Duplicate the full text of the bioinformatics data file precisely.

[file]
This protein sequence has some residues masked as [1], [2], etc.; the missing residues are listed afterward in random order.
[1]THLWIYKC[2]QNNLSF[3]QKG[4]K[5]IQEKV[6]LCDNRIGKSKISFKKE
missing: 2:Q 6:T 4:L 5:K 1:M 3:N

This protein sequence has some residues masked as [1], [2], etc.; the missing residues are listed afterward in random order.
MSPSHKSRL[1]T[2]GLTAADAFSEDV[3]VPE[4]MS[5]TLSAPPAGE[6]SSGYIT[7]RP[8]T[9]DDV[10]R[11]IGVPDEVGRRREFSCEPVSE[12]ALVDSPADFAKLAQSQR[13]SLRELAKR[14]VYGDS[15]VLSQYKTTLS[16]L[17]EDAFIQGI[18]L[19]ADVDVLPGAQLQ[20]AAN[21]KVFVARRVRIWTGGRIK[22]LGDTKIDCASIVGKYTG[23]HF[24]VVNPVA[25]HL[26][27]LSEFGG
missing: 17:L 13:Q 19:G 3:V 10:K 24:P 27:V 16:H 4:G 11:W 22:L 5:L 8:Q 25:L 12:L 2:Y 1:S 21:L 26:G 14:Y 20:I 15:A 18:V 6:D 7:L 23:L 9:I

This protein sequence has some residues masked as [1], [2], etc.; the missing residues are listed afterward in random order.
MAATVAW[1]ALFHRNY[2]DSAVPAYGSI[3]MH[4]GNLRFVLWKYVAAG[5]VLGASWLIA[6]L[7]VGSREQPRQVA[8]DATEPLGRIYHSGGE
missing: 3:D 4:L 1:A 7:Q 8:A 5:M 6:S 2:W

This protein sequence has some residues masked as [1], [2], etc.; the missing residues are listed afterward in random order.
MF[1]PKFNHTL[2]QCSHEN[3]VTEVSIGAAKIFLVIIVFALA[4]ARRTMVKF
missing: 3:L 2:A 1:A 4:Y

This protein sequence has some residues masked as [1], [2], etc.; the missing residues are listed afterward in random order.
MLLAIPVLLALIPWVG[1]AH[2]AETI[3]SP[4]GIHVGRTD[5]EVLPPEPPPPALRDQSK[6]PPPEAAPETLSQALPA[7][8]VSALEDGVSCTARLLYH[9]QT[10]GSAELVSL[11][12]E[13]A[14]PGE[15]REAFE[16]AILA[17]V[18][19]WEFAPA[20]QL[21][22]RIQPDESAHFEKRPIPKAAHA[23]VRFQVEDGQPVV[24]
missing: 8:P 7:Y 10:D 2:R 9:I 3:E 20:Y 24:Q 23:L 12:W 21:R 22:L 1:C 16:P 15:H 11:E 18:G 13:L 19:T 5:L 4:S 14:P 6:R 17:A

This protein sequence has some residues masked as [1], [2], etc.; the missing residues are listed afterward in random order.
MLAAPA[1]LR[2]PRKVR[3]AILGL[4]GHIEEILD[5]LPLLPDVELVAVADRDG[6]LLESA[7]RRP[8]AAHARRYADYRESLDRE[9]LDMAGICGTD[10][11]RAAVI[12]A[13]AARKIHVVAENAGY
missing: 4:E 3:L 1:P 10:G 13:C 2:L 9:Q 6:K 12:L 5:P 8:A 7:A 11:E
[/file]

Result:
This protein sequence has some residues masked as [1], [2], etc.; the missing residues are listed afterward in random order.
[1]THLWIYKC[2]QNNLSF[3]QKG[4]K[5]IQEKV[6]LCDNRIGKSKISFKKE
missing: 2:Q 6:T 4:L 5:K 1:M 3:N

This protein sequence has some residues masked as [1], [2], etc.; the missing residues are listed afterward in random order.
MSPSHKSRL[1]T[2]GLTAADAFSEDV[3]VPE[4]MS[5]TLSAPPAGE[6]SSGYIT[7]RP[8]T[9]DDV[10]R[11]IGVPDEVGRRREFSCEPVSE[12]ALVDSPADFAKLAQSQR[13]SLRELAKR[14]VYGDS[15]VLSQYKTTLS[16]L[17]EDAFIQGI[18]L[19]ADVDVLPGAQLQ[20]AAN[21]KVFVARRVRIWTGGRIK[22]LGDTKIDCASIVGKYTG[23]HF[24]VVNPVA[25]HL[26][27]LSEFGG
missing: 17:L 13:Q 19:G 3:V 10:K 24:P 27:V 16:H 4:G 11:W 22:L 5:L 8:Q 25:L 12:L 2:Y 1:S 21:L 26:G 14:Y 20:I 15:A 18:V 6:D 7:L 23:L 9:I

This protein sequence has some residues masked as [1], [2], etc.; the missing residues are listed afterward in random order.
MAATVAW[1]ALFHRNY[2]DSAVPAYGSI[3]MH[4]GNLRFVLWKYVAAG[5]VLGASWLIA[6]L[7]VGSREQPRQVA[8]DATEPLGRIYHSGGE
missing: 3:D 4:L 1:A 7:Q 8:A 5:M 6:S 2:W

This protein sequence has some residues masked as [1], [2], etc.; the missing residues are listed afterward in random order.
MF[1]PKFNHTL[2]QCSHEN[3]VTEVSIGAAKIFLVIIVFALA[4]ARRTMVKF
missing: 3:L 2:A 1:A 4:Y

This protein sequence has some residues masked as [1], [2], etc.; the missing residues are listed afterward in random order.
MLLAIPVLLALIPWVG[1]AH[2]AETI[3]SP[4]GIHVGRTD[5]EVLPPEPPPPALRDQSK[6]PPPEAAPETLSQALPA[7][8]VSALEDGVSCTARLLYH[9]QT[10]GSAELVSL[11][12]E[13]A[14]PGE[15]REAFE[16]AILA[17]V[18][19]WEFAPA[20]QL[21][22]RIQPDESAHFEKRPIPKAAHA[23]VRFQVEDGQPVV[24]
missing: 8:P 7:Y 10:D 2:R 9:I 3:E 20:Y 24:Q 23:L 12:W 21:R 22:L 1:C 16:P 15:H 11:E 18:G 13:L 19:T 5:L 4:S 14:P 6:R 17:A

This protein sequence has some residues masked as [1], [2], etc.; the missing residues are listed afterward in random order.
MLAAPA[1]LR[2]PRKVR[3]AILGL[4]GHIEEILD[5]LPLLPDVELVAVADRDG[6]LLESA[7]RRP[8]AAHARRYADYRESLDRE[9]LDMAGICGTD[10][11]RAAVI[12]A[13]AARKIHVVAENAGY
missing: 4:E 3:L 1:P 10:G 13:C 2:L 9:Q 6:K 12:L 5:P 8:A 7:A 11:E